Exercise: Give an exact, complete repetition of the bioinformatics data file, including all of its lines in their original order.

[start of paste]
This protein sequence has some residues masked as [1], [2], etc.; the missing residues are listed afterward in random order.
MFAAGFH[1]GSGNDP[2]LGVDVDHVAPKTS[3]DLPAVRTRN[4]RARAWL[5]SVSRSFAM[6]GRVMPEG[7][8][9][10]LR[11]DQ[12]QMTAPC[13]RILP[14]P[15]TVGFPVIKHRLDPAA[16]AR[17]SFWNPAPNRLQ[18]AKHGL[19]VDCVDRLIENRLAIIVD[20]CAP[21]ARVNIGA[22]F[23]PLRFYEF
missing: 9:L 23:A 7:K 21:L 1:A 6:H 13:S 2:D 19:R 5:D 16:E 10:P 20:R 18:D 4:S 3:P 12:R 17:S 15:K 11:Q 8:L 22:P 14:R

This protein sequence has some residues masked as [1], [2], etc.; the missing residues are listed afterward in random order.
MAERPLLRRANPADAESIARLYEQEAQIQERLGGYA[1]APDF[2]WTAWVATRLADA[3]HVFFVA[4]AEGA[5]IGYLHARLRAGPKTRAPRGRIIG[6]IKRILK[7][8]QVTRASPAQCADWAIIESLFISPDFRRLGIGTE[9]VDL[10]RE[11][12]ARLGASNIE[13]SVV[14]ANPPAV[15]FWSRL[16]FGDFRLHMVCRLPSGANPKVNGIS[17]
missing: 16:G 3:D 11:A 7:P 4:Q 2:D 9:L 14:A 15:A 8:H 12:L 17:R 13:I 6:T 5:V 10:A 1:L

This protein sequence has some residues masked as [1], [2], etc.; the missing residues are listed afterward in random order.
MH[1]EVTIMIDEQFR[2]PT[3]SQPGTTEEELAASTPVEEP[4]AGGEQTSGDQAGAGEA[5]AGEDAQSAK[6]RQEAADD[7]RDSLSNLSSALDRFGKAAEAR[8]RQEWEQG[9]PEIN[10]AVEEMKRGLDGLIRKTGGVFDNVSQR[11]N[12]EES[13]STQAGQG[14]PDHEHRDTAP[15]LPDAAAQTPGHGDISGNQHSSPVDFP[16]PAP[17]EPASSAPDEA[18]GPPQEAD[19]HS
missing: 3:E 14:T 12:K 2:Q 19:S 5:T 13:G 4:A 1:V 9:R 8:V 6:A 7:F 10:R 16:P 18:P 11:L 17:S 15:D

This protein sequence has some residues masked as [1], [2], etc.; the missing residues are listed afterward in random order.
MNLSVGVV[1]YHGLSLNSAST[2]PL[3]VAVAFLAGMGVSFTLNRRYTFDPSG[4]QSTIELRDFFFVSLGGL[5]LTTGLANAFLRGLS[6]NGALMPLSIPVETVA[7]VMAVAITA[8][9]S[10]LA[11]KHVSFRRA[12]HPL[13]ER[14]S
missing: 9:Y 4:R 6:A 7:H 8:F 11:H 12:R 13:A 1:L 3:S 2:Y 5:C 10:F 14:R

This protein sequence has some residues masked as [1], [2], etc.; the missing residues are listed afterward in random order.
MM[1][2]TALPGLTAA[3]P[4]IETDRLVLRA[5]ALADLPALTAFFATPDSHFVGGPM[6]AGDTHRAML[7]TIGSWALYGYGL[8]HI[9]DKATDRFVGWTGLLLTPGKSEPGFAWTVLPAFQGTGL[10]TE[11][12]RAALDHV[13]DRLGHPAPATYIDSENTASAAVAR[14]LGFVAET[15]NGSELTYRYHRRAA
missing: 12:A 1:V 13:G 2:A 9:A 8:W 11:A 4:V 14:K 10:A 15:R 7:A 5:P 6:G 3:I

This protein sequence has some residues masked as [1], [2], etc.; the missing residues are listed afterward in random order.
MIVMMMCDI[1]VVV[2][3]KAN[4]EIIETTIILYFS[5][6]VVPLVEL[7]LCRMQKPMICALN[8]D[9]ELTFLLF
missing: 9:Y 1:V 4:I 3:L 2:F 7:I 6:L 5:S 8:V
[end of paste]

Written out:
This protein sequence has some residues masked as [1], [2], etc.; the missing residues are listed afterward in random order.
MFAAGFH[1]GSGNDP[2]LGVDVDHVAPKTS[3]DLPAVRTRN[4]RARAWL[5]SVSRSFAM[6]GRVMPEG[7][8][9][10]LR[11]DQ[12]QMTAPC[13]RILP[14]P[15]TVGFPVIKHRLDPAA[16]AR[17]SFWNPAPNRLQ[18]AKHGL[19]VDCVDRLIENRLAIIVD[20]CAP[21]ARVNIGA[22]F[23]PLRFYEF
missing: 9:L 23:A 7:K 21:L 1:A 6:H 13:S 2:D 19:R 5:D 16:E 10:P 20:R 18:D 4:S 3:P 12:R 17:S 15:K 11:Q 8:L 22:P 14:R

This protein sequence has some residues masked as [1], [2], etc.; the missing residues are listed afterward in random order.
MAERPLLRRANPADAESIARLYEQEAQIQERLGGYA[1]APDF[2]WTAWVATRLADA[3]HVFFVA[4]AEGA[5]IGYLHARLRAGPKTRAPRGRIIG[6]IKRILK[7][8]QVTRASPAQCADWAIIESLFISPDFRRLGIGTE[9]VDL[10]RE[11][12]ARLGASNIE[13]SVV[14]ANPPAV[15]FWSRL[16]FGDFRLHMVCRLPSGANPKVNGIS[17]
missing: 16:G 3:D 11:A 7:P 4:Q 2:D 9:L 14:A 15:A 8:H 12:L 17:R 13:I 6:T 5:V 10:A 1:L

This protein sequence has some residues masked as [1], [2], etc.; the missing residues are listed afterward in random order.
MH[1]EVTIMIDEQFR[2]PT[3]SQPGTTEEELAASTPVEEP[4]AGGEQTSGDQAGAGEA[5]AGEDAQSAK[6]RQEAADD[7]RDSLSNLSSALDRFGKAAEAR[8]RQEWEQG[9]PEIN[10]AVEEMKRGLDGLIRKTGGVFDNVSQR[11]N[12]EES[13]STQAGQG[14]PDHEHRDTAP[15]LPDAAAQTPGHGDISGNQHSSPVDFP[16]PAP[17]EPASSAPDEA[18]GPPQEAD[19]HS
missing: 3:E 14:T 12:K 2:Q 19:S 5:T 13:G 4:A 1:V 9:R 8:V 6:A 7:F 10:R 16:P 18:P 11:L 17:S 15:D

This protein sequence has some residues masked as [1], [2], etc.; the missing residues are listed afterward in random order.
MNLSVGVV[1]YHGLSLNSAST[2]PL[3]VAVAFLAGMGVSFTLNRRYTFDPSG[4]QSTIELRDFFFVSLGGL[5]LTTGLANAFLRGLS[6]NGALMPLSIPVETVA[7]VMAVAITA[8][9]S[10]LA[11]KHVSFRRA[12]HPL[13]ER[14]S
missing: 9:Y 4:R 6:A 7:H 8:F 11:H 12:R 13:A 1:L 3:S 2:Y 5:C 10:F 14:R

This protein sequence has some residues masked as [1], [2], etc.; the missing residues are listed afterward in random order.
MM[1][2]TALPGLTAA[3]P[4]IETDRLVLRA[5]ALADLPALTAFFATPDSHFVGGPM[6]AGDTHRAML[7]TIGSWALYGYGL[8]HI[9]DKATDRFVGWTGLLLTPGKSEPGFAWTVLPAFQGTGL[10]TE[11][12]RAALDHV[13]DRLGHPAPATYIDSENTASAAVAR[14]LGFVAET[15]NGSELTYRYHRRAA
missing: 12:A 1:V 13:G 2:A 9:A 8:W 11:A 4:V 14:K 10:A 15:R 7:A 5:P 6:G 3:I

This protein sequence has some residues masked as [1], [2], etc.; the missing residues are listed afterward in random order.
MIVMMMCDI[1]VVV[2][3]KAN[4]EIIETTIILYFS[5][6]VVPLVEL[7]LCRMQKPMICALN[8]D[9]ELTFLLF
missing: 9:Y 1:V 4:I 3:L 2:F 7:I 6:L 5:S 8:V